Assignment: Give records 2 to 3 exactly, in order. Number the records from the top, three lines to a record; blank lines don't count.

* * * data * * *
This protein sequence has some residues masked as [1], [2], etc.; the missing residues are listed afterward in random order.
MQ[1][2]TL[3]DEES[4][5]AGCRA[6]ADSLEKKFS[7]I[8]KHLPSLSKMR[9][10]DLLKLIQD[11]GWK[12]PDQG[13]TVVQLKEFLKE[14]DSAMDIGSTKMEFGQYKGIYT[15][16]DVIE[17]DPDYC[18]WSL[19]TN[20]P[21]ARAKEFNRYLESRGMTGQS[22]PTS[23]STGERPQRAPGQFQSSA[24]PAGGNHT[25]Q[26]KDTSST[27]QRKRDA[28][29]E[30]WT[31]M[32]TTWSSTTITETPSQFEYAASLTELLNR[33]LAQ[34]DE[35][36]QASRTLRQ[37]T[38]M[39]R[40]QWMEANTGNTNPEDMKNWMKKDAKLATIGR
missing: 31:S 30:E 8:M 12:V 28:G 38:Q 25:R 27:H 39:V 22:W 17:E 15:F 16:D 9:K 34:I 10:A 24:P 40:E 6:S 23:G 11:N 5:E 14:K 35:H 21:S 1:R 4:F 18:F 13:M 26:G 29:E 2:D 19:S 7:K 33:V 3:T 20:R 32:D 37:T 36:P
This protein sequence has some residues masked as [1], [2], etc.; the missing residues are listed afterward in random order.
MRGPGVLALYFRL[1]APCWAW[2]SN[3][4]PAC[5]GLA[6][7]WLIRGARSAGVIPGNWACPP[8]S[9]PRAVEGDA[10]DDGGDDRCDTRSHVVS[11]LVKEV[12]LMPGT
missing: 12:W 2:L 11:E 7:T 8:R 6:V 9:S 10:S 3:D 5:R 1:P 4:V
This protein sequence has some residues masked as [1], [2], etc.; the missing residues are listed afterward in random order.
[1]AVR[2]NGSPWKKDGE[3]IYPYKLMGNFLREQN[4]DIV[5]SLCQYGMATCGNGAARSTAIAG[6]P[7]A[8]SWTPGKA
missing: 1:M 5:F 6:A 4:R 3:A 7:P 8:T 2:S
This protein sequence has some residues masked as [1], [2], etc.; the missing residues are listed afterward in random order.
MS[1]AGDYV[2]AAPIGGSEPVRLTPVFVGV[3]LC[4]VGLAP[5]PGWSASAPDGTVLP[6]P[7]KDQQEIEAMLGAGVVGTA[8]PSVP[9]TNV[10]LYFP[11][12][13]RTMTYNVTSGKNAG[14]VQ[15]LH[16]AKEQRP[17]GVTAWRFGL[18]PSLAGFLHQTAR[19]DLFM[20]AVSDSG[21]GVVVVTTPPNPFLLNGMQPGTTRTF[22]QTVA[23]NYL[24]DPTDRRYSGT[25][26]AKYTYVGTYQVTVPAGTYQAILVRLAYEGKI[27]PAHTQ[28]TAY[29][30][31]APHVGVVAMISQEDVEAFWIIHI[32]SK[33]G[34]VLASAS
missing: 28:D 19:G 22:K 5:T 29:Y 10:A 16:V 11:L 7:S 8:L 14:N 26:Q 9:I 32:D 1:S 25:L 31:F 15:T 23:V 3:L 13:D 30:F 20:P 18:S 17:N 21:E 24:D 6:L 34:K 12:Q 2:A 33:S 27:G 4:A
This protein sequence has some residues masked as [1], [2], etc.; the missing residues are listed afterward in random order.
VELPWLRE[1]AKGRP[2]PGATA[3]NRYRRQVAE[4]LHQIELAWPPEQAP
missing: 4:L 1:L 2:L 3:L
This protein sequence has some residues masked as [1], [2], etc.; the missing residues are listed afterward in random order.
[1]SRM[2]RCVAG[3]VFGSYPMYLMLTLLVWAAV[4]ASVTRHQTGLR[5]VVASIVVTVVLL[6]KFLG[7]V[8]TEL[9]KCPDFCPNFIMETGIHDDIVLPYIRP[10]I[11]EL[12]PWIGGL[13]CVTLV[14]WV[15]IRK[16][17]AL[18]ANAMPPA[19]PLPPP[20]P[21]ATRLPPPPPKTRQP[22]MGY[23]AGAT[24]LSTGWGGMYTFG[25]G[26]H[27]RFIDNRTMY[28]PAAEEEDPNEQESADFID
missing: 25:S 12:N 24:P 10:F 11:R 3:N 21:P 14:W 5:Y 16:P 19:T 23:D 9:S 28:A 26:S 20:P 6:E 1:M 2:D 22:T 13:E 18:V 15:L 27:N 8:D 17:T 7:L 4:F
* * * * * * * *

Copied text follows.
This protein sequence has some residues masked as [1], [2], etc.; the missing residues are listed afterward in random order.
MRGPGVLALYFRL[1]APCWAW[2]SN[3][4]PAC[5]GLA[6][7]WLIRGARSAGVIPGNWACPP[8]S[9]PRAVEGDA[10]DDGGDDRCDTRSHVVS[11]LVKEV[12]LMPGT
missing: 12:W 2:L 11:E 7:T 8:R 6:V 9:S 10:S 3:D 5:R 1:P 4:V
This protein sequence has some residues masked as [1], [2], etc.; the missing residues are listed afterward in random order.
[1]AVR[2]NGSPWKKDGE[3]IYPYKLMGNFLREQN[4]DIV[5]SLCQYGMATCGNGAARSTAIAG[6]P[7]A[8]SWTPGKA
missing: 1:M 5:F 6:A 4:R 3:A 7:P 8:T 2:S